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How to remove paint on mug?

How would one go about removing paint on a ceramic mug, specifically on removing the red paint shown in the mug below?

I was thinking scotch brite or maybe even toothpaste with a towel and a lot of elbow grease, but I'm concerned about scratching (I don't think it will, but maybe?). Would acetone work? My concern with that is if it will discolor the base color of the mug.

If the paint is on top of the glaze, I don't think it'll be an issue. If it's under the glaze, it may not be possible except to remove ceramic which is not something I want to do. If the acetone removes the glaze to get to the paint, that'll work, but I'm concerned that the area will no longer be glazed and it will look damaged in that area.

Thanks in advance!
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iPen; Essentially the white glaze is glass and would not be affected by a strong paint stripper such as an aerosol aircraft paint stripper found at Walmart in the automotive section. If the red is silk-screened paint- it will come right off with the stripper. I hope this helps! God Bless! Tony Brown RN mgbbrown
 
That's good to know that the glaze won't be affected by paint stripper or acetone. At least there's no harm in trying it!
 
I am thinking that is the case- you will know almost immediately! Please keep us posted on your success! God Bless! Tony Brown RN mgbbrown
 
I don't want to sound stupid but, while we are talking about that mug can you guys tell me how it is supposed to be used? My dad got me one and I tried using it like a bowl to build lather in with some success but more awkward clanking and difficulty. Is it supposed to have the puck in the bottom and be used to load AND lather.
Please don't hold my ignorance on this issue against me.
 
CB; From the photograph, the interior appears rounded, making me think that this is more intended as a swirling bowl with a convenient handle. As a vintage shaver, I first used a custard cup, possibly made by a North Carolina pottery, but this was a bit small and the brush handle would hit against the wall of the cup when swirling lather taken from the soap mug rapidly. I then went to a World War II Navy watch cup, which is quite substantial and a great vessel in which to swirl lather in-far less clanking, and it is easy to see why many of these watch cups were removed from the Navy's inventory! Worry not about questions- you know not if you ask not, as they say... God Bless! Tony Brown RN mgbbrown$Custard Bowl Cobalt Oxide Blue Drip Glazed Rim Possible North Carolina Unsigned Maker (800x682).jpg$Navy Watch Cup OPCO Porcelain Full View World War II (761x800).jpg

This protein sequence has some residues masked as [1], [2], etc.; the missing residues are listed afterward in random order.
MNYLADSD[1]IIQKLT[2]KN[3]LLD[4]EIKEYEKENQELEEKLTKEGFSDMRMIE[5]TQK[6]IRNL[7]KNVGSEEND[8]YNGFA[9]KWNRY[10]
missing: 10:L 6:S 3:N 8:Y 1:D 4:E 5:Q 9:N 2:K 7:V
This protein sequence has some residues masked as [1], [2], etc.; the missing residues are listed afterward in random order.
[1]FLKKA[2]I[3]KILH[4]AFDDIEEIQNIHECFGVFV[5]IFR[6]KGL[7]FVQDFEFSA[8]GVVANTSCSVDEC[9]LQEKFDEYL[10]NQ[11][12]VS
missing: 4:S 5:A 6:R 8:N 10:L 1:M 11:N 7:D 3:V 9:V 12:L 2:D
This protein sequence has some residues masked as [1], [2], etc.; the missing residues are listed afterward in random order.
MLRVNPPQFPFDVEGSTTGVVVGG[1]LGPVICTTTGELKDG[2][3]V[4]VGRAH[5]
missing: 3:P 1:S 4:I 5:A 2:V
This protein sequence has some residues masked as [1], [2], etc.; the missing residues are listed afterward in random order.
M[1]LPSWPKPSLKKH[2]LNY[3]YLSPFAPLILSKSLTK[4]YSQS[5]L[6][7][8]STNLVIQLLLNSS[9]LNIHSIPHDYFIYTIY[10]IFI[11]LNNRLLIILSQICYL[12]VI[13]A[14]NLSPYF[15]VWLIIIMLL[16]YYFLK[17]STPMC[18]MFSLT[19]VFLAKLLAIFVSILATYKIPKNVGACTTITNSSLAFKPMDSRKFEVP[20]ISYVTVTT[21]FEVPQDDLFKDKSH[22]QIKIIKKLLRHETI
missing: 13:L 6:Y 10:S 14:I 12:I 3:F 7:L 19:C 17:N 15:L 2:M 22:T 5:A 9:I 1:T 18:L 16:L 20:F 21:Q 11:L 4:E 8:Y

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If the logo is under the glaze, you are probably SOL. If it is on the surface, the suggestions above should work.
 
I'm going to try it on a Burt's Bees mug that I ordered. It will get here soon.

I've used acetone before on coins and paint and it worked very well to clean, so I'm thinking it'll work like a charm.
 
Ok, I tried acetone and it doesn't work, at least not when I dab it with a napkin or when I pour a little over the letters.

However, I can definitely feel the letters if I run my fingers over it.

Acetone is meant for removal of many organic particles, so this leads me to believe that the letters are made of 100% non-organic matter.

I believe I can scrape it off but anything rough will cause micro-scratches.

With time it should rub off, but I think a less abrasive material with some elbow grease should speed up the process.
 
Ok, I tried acetone and it doesn't work, at least not when I dab it with a napkin or when I pour a little over the letters.

However, I can definitely feel the letters if I run my fingers over it.

Acetone is meant for removal of many organic particles, so this leads me to believe that the letters are made of 100% non-organic matter.

I believe I can scrape it off but anything rough will cause micro-scratches.

With time it should rub off, but I think a less abrasive material with some elbow grease should speed up the process.

I would suggest a Mr. Clean Magic Eraser, but you'd want to test somewhere inconspicuous first. Mr. Clean is a micro-abrasive; it might leave unwanted scratches.
 
I'm thinking Isopropyl Alcohol. The kind you would use with a camp stove or can get from the hardware store to clean epoxy or acrylic paint. It should not remove glaze, only the paint. If you are willing to wait a few hours I will try when I get home on a mug I have at home and report back what I find, that way you won't run out to buy something that won't work or will damage your mug.
 
Ok. Tried isopropyl alcohol, paint thinner, micro abrasive rub and a razor on my mug with similar printing. None worked. It looks as it the print is under the glaze.
 
I believe many of these are part of the glazing process. I doubt it would be glaze over letters. The painted glazes, when baked, turns to glass, like the white colored glaze. So your mug probably just has a stamped logo glaze. Probably No clear coat glaze.




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IF it was screen printed, it is either an acrylic base or epoxy base material. The acrylic base material would have worn off (at least a little), with the acetone. A good epoxy base paint will be tougher. It is most likely epoxy, considering it was intended to bond to glaze, go through heat cycles, and get scrubbed every now and then.
You can try soaking in the acetone, perhaps an hour or so, to see if it starts to weaken. Then perhaps it can be scrapped off.
Other than that, any mechanical method will leave evidence of the crime.
 
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